London’s housing market has underperformed since 2016 compared to the rest of the UK, and now sales here are 4% above 2020 levels. The annual house price growth rate in the UK ranges from +2.5% in London to +7% in Wales. Unsurprisingly, Southern England is seeing the weakest area of price growth due to the impact of mortgage rates. Above-average house price growth can be seen in northern towns such as Oldham, Dudley, and Wolverhampton near urban centres, and house price inflation is over 8%. The lowest areas of price growth are in inner London.
|Postal area||Average house price||Annual price change (%)||Annual price change (£)|
|OL – Oldham||£166,500||8.9%||£13,670|
|WV – Wolverhampton||£195,900||8.8%||£15,820|
|DY – Dudley||£218,700||8.5%||£17,040|
|WR – Worcester||£291,600||8.2%||£22,120|
|WN – Wigan||£159,400||7.9%||£11,640|
|WC – West central London||£755,400||-1.4%||-£11,090|
|W – West London||£764,300||0.6%||£4,320|
|SW – Southwest London||£720,200||1.3%||£9,520|
|NW – Northwest London||£638,000||1.5%||£9,250|
|AB – Aberdeen||£161,400||1.7%||£2,650|
Return of realism to the UK housing market
Richard Donnell, executive director at Zoopla commented:
Greater realism on the part of sellers is supporting housing market activity in the face of higher borrowing costs. Many homeowners are sitting on sizable house price gains made over recent years and have more room to be flexible, accepting offers below the asking price.
Discounts to asking price have widened and while 4-5% discounts are manageable, if these were to widen further then this would point to a greater likelihood of larger house price falls. We believe the market remains on track for a soft landing in 2023 with modest price falls of up to 5% and one million housing sales.
Looking at things from a London angle, Matthew Thompson, head of sales at estate agents Chesterton’s, said:
London is very much an isolated market in the sense that demand and supply levels are different from the national picture. The capital tends to experience a chronic undersupply as demand for properties is ongoing. As such, 2023 started off with high demand from buyers booking in viewings and wanting to finalise their move as soon as possible. Sellers, on the other hand, have remained hesitant about putting their property up for sale amid economic uncertainty.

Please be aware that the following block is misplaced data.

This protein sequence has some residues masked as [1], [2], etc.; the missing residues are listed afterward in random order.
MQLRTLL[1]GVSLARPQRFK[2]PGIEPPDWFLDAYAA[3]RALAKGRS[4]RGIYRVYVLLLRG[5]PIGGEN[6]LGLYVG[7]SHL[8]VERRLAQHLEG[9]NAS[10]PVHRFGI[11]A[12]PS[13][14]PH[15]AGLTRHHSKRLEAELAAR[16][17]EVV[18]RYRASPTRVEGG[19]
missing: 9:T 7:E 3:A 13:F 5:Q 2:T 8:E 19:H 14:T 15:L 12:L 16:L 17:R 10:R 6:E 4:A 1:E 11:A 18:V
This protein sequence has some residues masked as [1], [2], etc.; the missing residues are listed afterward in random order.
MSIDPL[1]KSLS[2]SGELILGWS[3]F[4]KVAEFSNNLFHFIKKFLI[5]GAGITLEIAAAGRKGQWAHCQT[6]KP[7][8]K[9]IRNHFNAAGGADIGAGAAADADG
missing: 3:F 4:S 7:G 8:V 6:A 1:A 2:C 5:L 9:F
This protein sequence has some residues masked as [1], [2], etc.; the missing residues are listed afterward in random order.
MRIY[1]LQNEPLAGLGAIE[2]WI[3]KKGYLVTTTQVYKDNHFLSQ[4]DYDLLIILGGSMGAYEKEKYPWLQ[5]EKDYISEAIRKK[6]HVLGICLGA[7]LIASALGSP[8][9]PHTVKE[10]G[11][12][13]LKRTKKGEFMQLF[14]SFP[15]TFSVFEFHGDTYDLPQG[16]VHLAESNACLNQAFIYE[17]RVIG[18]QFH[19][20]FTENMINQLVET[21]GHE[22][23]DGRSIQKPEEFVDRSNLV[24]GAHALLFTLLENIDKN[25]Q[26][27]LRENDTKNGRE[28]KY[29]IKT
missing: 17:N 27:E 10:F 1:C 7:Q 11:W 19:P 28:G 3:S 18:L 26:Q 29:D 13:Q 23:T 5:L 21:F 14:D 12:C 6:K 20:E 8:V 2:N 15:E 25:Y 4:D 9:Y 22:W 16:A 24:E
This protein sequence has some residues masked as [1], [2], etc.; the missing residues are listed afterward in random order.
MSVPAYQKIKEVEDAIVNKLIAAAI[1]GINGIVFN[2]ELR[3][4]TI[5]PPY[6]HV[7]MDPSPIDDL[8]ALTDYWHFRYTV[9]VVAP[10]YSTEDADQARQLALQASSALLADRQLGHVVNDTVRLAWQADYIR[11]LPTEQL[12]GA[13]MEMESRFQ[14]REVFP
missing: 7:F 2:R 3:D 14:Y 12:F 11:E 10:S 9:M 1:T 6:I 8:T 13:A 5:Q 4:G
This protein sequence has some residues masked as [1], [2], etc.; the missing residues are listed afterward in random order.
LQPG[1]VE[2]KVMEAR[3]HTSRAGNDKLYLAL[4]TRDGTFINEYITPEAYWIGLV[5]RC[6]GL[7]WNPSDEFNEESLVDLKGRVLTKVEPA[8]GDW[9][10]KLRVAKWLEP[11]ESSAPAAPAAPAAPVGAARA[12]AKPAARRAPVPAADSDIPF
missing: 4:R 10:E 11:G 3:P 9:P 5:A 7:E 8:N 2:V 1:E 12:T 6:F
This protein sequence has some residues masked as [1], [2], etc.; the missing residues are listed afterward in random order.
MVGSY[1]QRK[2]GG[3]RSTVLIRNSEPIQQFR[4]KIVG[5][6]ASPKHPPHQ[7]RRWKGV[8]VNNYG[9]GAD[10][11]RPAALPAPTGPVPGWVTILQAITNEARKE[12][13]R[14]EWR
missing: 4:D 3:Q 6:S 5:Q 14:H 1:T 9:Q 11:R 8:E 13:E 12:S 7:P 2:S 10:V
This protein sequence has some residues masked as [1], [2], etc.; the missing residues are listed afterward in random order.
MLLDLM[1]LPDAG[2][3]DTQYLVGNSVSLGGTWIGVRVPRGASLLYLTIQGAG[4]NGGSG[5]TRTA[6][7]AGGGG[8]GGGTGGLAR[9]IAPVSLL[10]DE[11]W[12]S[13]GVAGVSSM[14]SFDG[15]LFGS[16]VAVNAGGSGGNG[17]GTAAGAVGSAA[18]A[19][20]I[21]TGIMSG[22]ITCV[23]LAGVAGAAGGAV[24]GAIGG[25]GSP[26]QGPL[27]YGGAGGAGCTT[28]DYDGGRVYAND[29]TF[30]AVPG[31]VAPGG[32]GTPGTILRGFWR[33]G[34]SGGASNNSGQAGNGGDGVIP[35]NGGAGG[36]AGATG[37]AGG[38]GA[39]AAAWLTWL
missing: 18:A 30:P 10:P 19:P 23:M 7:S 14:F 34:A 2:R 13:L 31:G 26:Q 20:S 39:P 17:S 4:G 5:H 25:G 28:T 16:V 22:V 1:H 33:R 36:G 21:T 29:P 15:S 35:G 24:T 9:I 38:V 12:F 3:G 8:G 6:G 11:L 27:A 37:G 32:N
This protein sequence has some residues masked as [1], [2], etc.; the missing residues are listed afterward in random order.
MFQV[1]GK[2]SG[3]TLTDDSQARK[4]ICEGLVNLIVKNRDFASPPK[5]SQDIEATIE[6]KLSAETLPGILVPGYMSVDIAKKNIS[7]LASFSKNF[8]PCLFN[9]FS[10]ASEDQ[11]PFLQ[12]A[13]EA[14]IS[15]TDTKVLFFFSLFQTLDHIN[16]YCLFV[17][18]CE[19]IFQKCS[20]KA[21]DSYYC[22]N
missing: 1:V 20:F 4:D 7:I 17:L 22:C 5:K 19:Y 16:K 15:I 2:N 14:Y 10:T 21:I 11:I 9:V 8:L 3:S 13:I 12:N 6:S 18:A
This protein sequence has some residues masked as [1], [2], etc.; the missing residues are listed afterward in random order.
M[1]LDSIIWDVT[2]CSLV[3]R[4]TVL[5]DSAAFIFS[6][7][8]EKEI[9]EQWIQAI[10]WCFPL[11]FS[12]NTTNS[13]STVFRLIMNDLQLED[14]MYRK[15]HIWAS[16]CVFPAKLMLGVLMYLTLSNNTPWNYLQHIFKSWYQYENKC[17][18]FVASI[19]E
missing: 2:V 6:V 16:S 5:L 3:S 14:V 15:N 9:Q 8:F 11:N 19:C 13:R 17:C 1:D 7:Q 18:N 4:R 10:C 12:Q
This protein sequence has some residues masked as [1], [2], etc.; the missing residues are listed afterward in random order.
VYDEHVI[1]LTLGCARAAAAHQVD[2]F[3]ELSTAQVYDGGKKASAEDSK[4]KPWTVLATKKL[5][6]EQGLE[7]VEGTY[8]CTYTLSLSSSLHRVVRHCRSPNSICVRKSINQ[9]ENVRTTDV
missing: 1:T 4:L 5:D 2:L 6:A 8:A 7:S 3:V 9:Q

As we approach spring, which is known as the busiest period for the property market, and the Bank of England shared a more positive view of the economy, we are expecting more sellers to enter the market. This increase in properties being put up for sale will inevitably lead to a more balanced market environment and allow buyers to negotiate the asking price to a certain degree.
Property market outlook
With mortgage rates now around the 4-5% mark, Zoopla’s view is that the property market will adjust and competition among lenders will keep deals attractive for borrowers. Following the hike in values over the last two years, many sellers are deciding to lower their price expectations, and the current price reductions mean that sales are being secured.
Zoopla anticipates reasonable levels of sales in 2023 and believes that the industry can manage modest price drops if the drivers for moving remain, and people will still move houses for jobs, downsizing and retirement. The working-from-home trend and the cost-of-living crisis will also motivate others to move house.